“They’re literally locked together — Mr. Arbery has one hand on the gun and one hand he’s punching Travis in the head,” says Rubin. “And Travis knows ‘if I lose possession of this gun, I’m dead.’ And so he fires the gun. Mr. Arbery does not stop coming at him, and eventually he kills Mr. Arbery.”
The struggle was captured on cellphone video by the third suspect — William Bryan, who goes by the name Roddie.
“Without Roddie Bryan there would be no case,” says his lawyer Kevin Gough.
Bryan was in the second pickup truck chasing Arbery. Gough says his client had nothing to do with the shooting and has cooperated fully with the investigation.
“Roddie Bryant did nothing on the day in question that any patriotic American wouldn’t have done,” argues Gough. “He saw an individual that he didn’t know running by, followed by a motor vehicle that he did, in a community that was on edge.”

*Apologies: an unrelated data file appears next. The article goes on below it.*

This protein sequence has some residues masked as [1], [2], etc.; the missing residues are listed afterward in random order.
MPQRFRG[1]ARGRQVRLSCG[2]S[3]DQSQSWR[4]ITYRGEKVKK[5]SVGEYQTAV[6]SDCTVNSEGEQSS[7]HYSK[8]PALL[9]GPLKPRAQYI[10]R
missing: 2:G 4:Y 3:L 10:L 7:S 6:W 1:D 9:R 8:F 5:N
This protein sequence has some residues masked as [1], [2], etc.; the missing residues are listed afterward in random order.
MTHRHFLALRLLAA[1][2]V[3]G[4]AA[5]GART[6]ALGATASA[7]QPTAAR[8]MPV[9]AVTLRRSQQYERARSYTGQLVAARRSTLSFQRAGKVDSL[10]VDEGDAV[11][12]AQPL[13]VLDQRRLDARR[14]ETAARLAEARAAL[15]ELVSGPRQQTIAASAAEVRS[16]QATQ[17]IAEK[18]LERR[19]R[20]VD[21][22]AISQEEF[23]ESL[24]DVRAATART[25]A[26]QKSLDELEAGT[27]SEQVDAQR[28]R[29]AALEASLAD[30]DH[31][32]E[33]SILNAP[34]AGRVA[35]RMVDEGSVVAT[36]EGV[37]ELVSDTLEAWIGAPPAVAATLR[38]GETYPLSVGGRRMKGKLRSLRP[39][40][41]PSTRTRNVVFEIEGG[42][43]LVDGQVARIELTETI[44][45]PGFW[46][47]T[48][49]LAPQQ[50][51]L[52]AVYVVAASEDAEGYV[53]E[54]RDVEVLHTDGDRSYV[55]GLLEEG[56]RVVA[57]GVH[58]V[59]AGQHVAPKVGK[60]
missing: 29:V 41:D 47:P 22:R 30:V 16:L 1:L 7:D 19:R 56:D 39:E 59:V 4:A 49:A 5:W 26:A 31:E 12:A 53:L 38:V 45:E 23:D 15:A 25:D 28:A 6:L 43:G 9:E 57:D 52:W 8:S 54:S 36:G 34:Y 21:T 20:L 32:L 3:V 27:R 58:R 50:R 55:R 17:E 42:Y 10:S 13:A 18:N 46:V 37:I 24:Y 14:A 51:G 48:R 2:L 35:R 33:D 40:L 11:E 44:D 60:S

He says it’s wrong to cast this case in light of the nation’s broader struggle for equal justice.
Outside the courthouse. One thousand potential jurors have been summoned for the trial — 10 times the average. Court officials hope the large number will meet the challenge of seating a jury of 12 people who don’t know the defendants or the victim and haven’t made up their mind about the case. Nicole Buchanan for NPR
“It feels like these folks are being pursued, punished, prosecuted, however you describe it, in a sense or a way of atoning for the sins of law enforcement real or perceived in the administration of Justice,” Gough says.
Many do see this trial in the context of other prominent racial justice cases that have had a mixed bag of verdicts — Ahmaud Arbery as yet another name on a list that includes Trayvon Martin, Walter Scott, Breonna Taylor and George Floyd.
And historically the hundreds who came before, says Bobby Henderson, co-founder of A Better Glynn, a grassroots group formed last year in response to Arbery’s killing.
“We witnessed a lynching”
“Here we are in the South and we witnessed a lynching,” says Henderson. “How far are we from 1892? That’s what’s on the line.”